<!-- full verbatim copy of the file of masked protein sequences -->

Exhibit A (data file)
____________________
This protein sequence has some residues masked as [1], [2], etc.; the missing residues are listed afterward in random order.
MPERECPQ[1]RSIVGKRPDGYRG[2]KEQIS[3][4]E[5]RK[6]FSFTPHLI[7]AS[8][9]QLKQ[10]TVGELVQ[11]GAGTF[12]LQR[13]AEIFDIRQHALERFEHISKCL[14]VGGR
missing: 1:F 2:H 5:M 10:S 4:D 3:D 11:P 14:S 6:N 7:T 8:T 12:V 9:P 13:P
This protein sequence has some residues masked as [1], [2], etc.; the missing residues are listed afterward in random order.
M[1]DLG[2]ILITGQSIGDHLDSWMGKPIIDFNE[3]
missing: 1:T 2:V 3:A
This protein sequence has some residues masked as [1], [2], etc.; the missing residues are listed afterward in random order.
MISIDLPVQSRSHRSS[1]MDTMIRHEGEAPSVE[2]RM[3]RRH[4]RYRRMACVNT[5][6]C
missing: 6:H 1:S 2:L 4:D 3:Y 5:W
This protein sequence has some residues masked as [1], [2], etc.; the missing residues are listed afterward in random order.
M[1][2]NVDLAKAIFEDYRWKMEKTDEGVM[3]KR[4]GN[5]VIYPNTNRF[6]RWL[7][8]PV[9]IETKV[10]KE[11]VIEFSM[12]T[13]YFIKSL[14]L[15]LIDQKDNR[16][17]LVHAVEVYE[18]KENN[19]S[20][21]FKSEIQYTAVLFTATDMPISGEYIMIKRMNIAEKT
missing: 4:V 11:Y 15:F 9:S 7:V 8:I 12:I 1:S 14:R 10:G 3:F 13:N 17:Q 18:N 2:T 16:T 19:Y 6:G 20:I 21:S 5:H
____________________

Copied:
This protein sequence has some residues masked as [1], [2], etc.; the missing residues are listed afterward in random order.
MPERECPQ[1]RSIVGKRPDGYRG[2]KEQIS[3][4]E[5]RK[6]FSFTPHLI[7]AS[8][9]QLKQ[10]TVGELVQ[11]GAGTF[12]LQR[13]AEIFDIRQHALERFEHISKCL[14]VGGR
missing: 1:F 2:H 5:M 10:S 4:D 3:D 11:P 14:S 6:N 7:T 8:T 12:V 9:P 13:P
This protein sequence has some residues masked as [1], [2], etc.; the missing residues are listed afterward in random order.
M[1]DLG[2]ILITGQSIGDHLDSWMGKPIIDFNE[3]
missing: 1:T 2:V 3:A
This protein sequence has some residues masked as [1], [2], etc.; the missing residues are listed afterward in random order.
MISIDLPVQSRSHRSS[1]MDTMIRHEGEAPSVE[2]RM[3]RRH[4]RYRRMACVNT[5][6]C
missing: 6:H 1:S 2:L 4:D 3:Y 5:W
This protein sequence has some residues masked as [1], [2], etc.; the missing residues are listed afterward in random order.
M[1][2]NVDLAKAIFEDYRWKMEKTDEGVM[3]KR[4]GN[5]VIYPNTNRF[6]RWL[7][8]PV[9]IETKV[10]KE[11]VIEFSM[12]T[13]YFIKSL[14]L[15]LIDQKDNR[16][17]LVHAVEVYE[18]KENN[19]S[20][21]FKSEIQYTAVLFTATDMPISGEYIMIKRMNIAEKT
missing: 4:V 11:Y 15:F 9:S 7:V 8:I 12:I 1:S 14:R 10:G 3:F 13:N 17:Q 18:N 2:T 16:T 19:Y 6:G 20:I 21:S 5:H